China manufacturing contractsOur China lawyers have of late been receiving more than the usual number of emails and phone calls from companies (mostly American and European) wanting to pursue litigation against their Chinese manufacturers for bad product. In these “bad product” cases — especially if it is with a formerly “good” manufacturer — the product problem frequently stems from a sloppy subcontractor used by the Chinese manufacturer with whom the Western company has been working. The Chinese manufacturer freely reveals it used a subcontractor and blames the bad quality on the subcontractor. In most instances, the Western company did not even know that anyone other than its Chinese manufacturer was working on its product.

Truth is most internationally savvy China manufacturers are incredibly busy these days and loath to turn down good work they subcontract like crazy. Sometimes the subcontracting is for one portion of a product, oftentimes a portion they themselves are not even capable of making. Other times though, they will subcontract out all of the manufacturing.

We have handled many cases for foreign companies that received bad product from their previously reliable suppliers and in well over half of these cases, the product quality problems stemmed from their Chinese supplier having subcontracted out all or at least a portion of the manufacturing. The Chinese supplier usually admits to having subcontracted the work and sometimes even remarks that the problems otherwise would never have occurred. The supplier admits legal responsibility for the quality control problem, but then usually proposes remedying it by giving a small discount on future orders until the damages from the bad product have been covered. The foreign company is usually in no mood to continue doing business with the offending supplier and wants only a monetary remedy. However, because the profit margins at most Chinese manufacturers are so low, they often cannot pay all the damages caused by the bad product and a standstill results that can only be resolved through litigation.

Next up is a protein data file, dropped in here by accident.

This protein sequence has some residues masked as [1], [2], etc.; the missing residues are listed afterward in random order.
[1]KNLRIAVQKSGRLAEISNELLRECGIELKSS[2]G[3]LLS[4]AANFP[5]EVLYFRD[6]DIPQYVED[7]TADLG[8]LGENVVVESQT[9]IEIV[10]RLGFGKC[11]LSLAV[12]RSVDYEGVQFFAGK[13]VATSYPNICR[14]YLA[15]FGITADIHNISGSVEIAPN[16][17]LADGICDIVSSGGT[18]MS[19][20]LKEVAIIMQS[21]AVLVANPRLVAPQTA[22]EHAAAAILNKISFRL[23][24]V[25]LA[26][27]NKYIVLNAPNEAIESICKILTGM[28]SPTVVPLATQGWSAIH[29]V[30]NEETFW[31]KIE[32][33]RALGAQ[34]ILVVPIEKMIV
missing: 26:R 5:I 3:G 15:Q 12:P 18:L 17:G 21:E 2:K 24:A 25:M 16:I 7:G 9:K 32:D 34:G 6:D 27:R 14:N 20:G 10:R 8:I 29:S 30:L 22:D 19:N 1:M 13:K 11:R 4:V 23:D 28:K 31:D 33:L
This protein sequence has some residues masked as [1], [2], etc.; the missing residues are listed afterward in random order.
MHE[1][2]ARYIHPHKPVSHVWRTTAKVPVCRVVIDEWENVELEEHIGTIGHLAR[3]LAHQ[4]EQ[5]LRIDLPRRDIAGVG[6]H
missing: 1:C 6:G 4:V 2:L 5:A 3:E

The best solution for this is to prevent it from happening in the first place and the way to do that is to choose the right supplier and use a good manufacturing contract. When our China lawyers draft manufacturing contracts we usually include a provision precluding the Chinese manufacturer from subcontracting out production without first securing written permission from our client. Almost without exception the Chinese manufacturers have agreed to this provision and (at least as far as we know) they have abided by it. The reason for this is simple: the manufacturer may have 20+ companies for whom it produces goods, but very few (if any) contractually forbid subcontracting. When the Chinese manufacturer is so busy as to require subcontracting, it makes sense for it to subcontract work for those foreign companies for whom it is NOT prohibited by contract from doing so. I analogize this to bike locks. Even the best bike lock cannot prevent all thefts, but its efficacy comes from the fact that bike thieves generally find it easier to steal a bike with a poor quality lock or none at all than one that is difficult to break.

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Dan Harris

I am a founder of Harris Bricken, an international law firm with lawyers in Los Angeles, Portland, San Francisco, Seattle, China and Spain.

I mostly represent companies doing business in emerging market countries. It has taken me many years to build my network and it takes constant communication and travel to maintain it. My work has been as varied as securing the release of two improperly held helicopters in Papua New Guinea, setting up a legal framework to move slag from Canada to Poland’s interior, overseeing hundreds of litigation and arbitration matters in Korea, helping someone avoid terrorism charges in Japan, and seizing fish product in China to collect on a debt.

I was named as one of only three Washington State Amazing Lawyers in International Law, I am AV rated by Martindale-Hubbell Law Directory (its highest rating), I am rated 10.0 by (its highest rating), and I am a SuperLawyer.

I am a frequent writer and public speaker on doing business in Asia and I constantly travel between the United States and Asia. I most commonly speak on China law issues and I am the lead writer of the award winning China Law Blog ( Forbes Magazine, Fortune Magazine, the Wall Street Journal, Investors Business Daily, Business Week, The National Law Journal, The Washington Post, The ABA Journal, The Economist, Newsweek, NPR, The New York Times and Inside Counsel have all interviewed me regarding various aspects of my international law practice.

I am licensed in Washington, Illinois, and Alaska.

In tandem with the international law team at my firm, I focus on setting up/registering companies overseas (via WFOEs, Rep Offices or Joint Ventures), drafting international contracts (NDAs, OEM Agreements, licensing, distribution, etc.), protecting IP (trademarks, trade secrets, copyrights and patents), and overseeing M&A transactions.